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Georgian Roots in Pennsylvania

By Linda Tancs

Historic Hope Lodge is a historic building built by Quaker merchant Samuel Morris. Located in Fort Washington, Pennsylvania, it was used by Continental troops during the 1777 Philadelphia Campaign of the American Revolution. An excellent example of early Georgian architecture, historians speculate that the architect of Independence Hall might have had a say in its design. House tours are available from April to October in addition to an annual re-enactment in November to commemorate the time from November 2 to December 11, 1777, when General George Washington and the Continental Army encamped in the Whitemarsh Hills.

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Enjoy a Free Garden Visit

By Linda Tancs

May 11 is National Public Gardens Day, and more than 150 public gardens across the country will participate by providing free admission. Participants include botanical gardens in New York City, Washington, D.C. and Tuscson Arizona, and the Getty Center and Villa in Los Angeles, where visitors can watch the annual release of ladybugs and praying mantis egg cases. Even scenic nature reserves are included in the event, like North Carolina’s Southern Highlands Reserve. Guests there can take home a free native plant as well.

Europe’s Renowned Pilgrimage

By Linda Tancs

For more than a thousand years, pilgrims have trekked over the Pyrenees from France into Spain via a network of trails that make up the Way of St. James—El Camino de Santiago—converging at the cathedral of Santiago de Compostela. Originating as a spiritual pilgrimage in honor of St. James, the 500-mile trek offers intrepid travelers a cultural immersion as well with cathedrals, bridges, Roman roads, monasteries, palaces, stately homes and traditional regional architecture placed amidst varying landscapes like plateaus and mountains, meadows and coastline. Be prepared for a 30-day hike if you commit to the entire route from France to Spain. Shorter routes could take less than a week to complete.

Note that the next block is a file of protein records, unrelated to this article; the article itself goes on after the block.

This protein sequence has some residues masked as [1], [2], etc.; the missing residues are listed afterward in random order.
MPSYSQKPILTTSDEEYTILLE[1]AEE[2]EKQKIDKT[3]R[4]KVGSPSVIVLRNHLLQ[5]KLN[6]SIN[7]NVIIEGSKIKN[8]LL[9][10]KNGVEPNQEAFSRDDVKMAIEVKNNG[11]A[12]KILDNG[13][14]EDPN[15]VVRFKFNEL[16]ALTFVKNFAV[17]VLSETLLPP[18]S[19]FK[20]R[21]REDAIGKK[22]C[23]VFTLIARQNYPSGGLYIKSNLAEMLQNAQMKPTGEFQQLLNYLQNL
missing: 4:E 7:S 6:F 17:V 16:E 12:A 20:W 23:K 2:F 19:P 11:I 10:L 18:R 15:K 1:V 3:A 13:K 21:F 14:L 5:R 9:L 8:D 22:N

Iconic Events in Reno

By Linda Tancs

Despite its competition, Reno, Nevada, has held on to its famous moniker “The Biggest Little City in the World.” Located by the Sierra Nevadas and Lake Tahoe, it’s known for its casinos, nearby ski resorts and vintage cars, to name a few things. What you might not know is that the Reno Tahoe region boasts a series of events from May to October dubbed “The Iconics.” Those experiences include a rodeo, a Shakespeare Festival at Lake Tahoe, hot air ballooning, air races and a taste of Italy.

Prehistoric Paintings in Finland

By Linda Tancs

Opened in 2017 to celebrate Finland’s centenary of independence, Hossa National Park is the nation’s 40th national park, featuring crystal clear fishing waters and ancient rock paintings. An old Sámi hunting ground, Hossa’s oldest dwellings are almost 10,000 years old. The park also sports a series of rock paintings at Värikallio Cliffs dating back nearly 3,500 years, the largest prehistoric paintings in Finland. You’ll find a wide range of hiking and biking trails (almost 56 miles of them) and ample opportunities for canoeing and fishing like the first inhabitants.

Daniel Boone’s Homestead

By Linda Tancs

Daniel Boone may be best remembered as the man who settled Kentucky, but he also served in the Virginia Legislature, the French and Indian War and the American Revolution. Boone was also a blacksmith and wagoneer and operated a tavern. He grew up in Pennsylvania’s Oley Valley in a one-room log cabin and spring house, where he lived until moving to North Carolina in 1750. Located in Birdsboro, the Daniel Boone Homestead is a historical site that explores Boone’s youth and the everyday life of 18th century settlers. Guided and self-guided tours are both available.

Australia’s Top End

By Linda Tancs

Australia’s Top End in the Northern Territory includes Darwin, Katherine, Kakadu and Arnhem Land. Tropical in nature, this month marks the start of the dry season, a good time to visit Cutta Cutta Caves Nature Park in the heart of the Top End. About 16 miles south of Katherine, the cave system was carved naturally over millions of years, a limestone landscape covering over 3,700 acres. Guided tours run hourly, and you’re likely to see five species of bats, including the rare ghost bat. About 170 species of birds have been recorded within the park, including the hooded parrot and the endangered Gouldian finch. The park is accessible from Stuart Highway.

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